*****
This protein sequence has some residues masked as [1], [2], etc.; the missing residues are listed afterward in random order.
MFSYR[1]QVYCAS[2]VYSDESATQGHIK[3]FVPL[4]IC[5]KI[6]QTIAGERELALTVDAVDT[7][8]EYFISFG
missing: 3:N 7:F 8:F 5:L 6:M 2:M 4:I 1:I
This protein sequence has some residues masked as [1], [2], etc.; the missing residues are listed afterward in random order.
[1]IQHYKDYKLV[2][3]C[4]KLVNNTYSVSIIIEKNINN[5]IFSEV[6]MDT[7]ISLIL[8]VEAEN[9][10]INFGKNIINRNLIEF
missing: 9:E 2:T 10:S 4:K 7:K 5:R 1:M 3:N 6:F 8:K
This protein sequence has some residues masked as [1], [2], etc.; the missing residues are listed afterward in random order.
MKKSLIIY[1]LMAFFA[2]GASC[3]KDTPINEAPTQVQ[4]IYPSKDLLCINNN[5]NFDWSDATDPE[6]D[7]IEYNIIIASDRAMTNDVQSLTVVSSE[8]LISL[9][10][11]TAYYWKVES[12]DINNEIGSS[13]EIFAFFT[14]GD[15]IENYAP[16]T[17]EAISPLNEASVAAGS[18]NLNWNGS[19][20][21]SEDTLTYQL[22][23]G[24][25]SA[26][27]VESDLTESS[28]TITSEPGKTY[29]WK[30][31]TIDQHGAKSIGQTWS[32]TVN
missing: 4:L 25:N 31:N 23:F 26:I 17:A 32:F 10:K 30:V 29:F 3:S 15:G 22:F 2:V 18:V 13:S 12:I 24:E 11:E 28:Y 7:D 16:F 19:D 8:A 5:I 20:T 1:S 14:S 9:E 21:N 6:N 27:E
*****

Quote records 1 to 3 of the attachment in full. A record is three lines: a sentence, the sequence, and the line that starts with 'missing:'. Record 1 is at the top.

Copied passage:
This protein sequence has some residues masked as [1], [2], etc.; the missing residues are listed afterward in random order.
MFSYR[1]QVYCAS[2]VYSDESATQGHIK[3]FVPL[4]IC[5]KI[6]QTIAGERELALTVDAVDT[7][8]EYFISFG
missing: 3:N 7:F 8:F 5:L 6:M 2:M 4:I 1:I
This protein sequence has some residues masked as [1], [2], etc.; the missing residues are listed afterward in random order.
[1]IQHYKDYKLV[2][3]C[4]KLVNNTYSVSIIIEKNINN[5]IFSEV[6]MDT[7]ISLIL[8]VEAEN[9][10]INFGKNIINRNLIEF
missing: 9:E 2:T 10:S 4:K 7:K 5:R 1:M 3:N 6:F 8:K
This protein sequence has some residues masked as [1], [2], etc.; the missing residues are listed afterward in random order.
MKKSLIIY[1]LMAFFA[2]GASC[3]KDTPINEAPTQVQ[4]IYPSKDLLCINNN[5]NFDWSDATDPE[6]D[7]IEYNIIIASDRAMTNDVQSLTVVSSE[8]LISL[9][10][11]TAYYWKVES[12]DINNEIGSS[13]EIFAFFT[14]GD[15]IENYAP[16]T[17]EAISPLNEASVAAGS[18]NLNWNGS[19][20][21]SEDTLTYQL[22][23]G[24][25]SA[26][27]VESDLTESS[28]TITSEPGKTY[29]WK[30][31]TIDQHGAKSIGQTWS[32]TVN
missing: 4:L 25:N 31:N 23:F 26:I 17:A 32:F 10:K 30:V 29:F 3:S 15:G 22:F 2:V 18:V 13:S 12:I 24:E 11:E 28:Y 7:D 16:F 19:D 8:A 5:I 20:T 1:S 14:S 9:E 21:N 6:N 27:E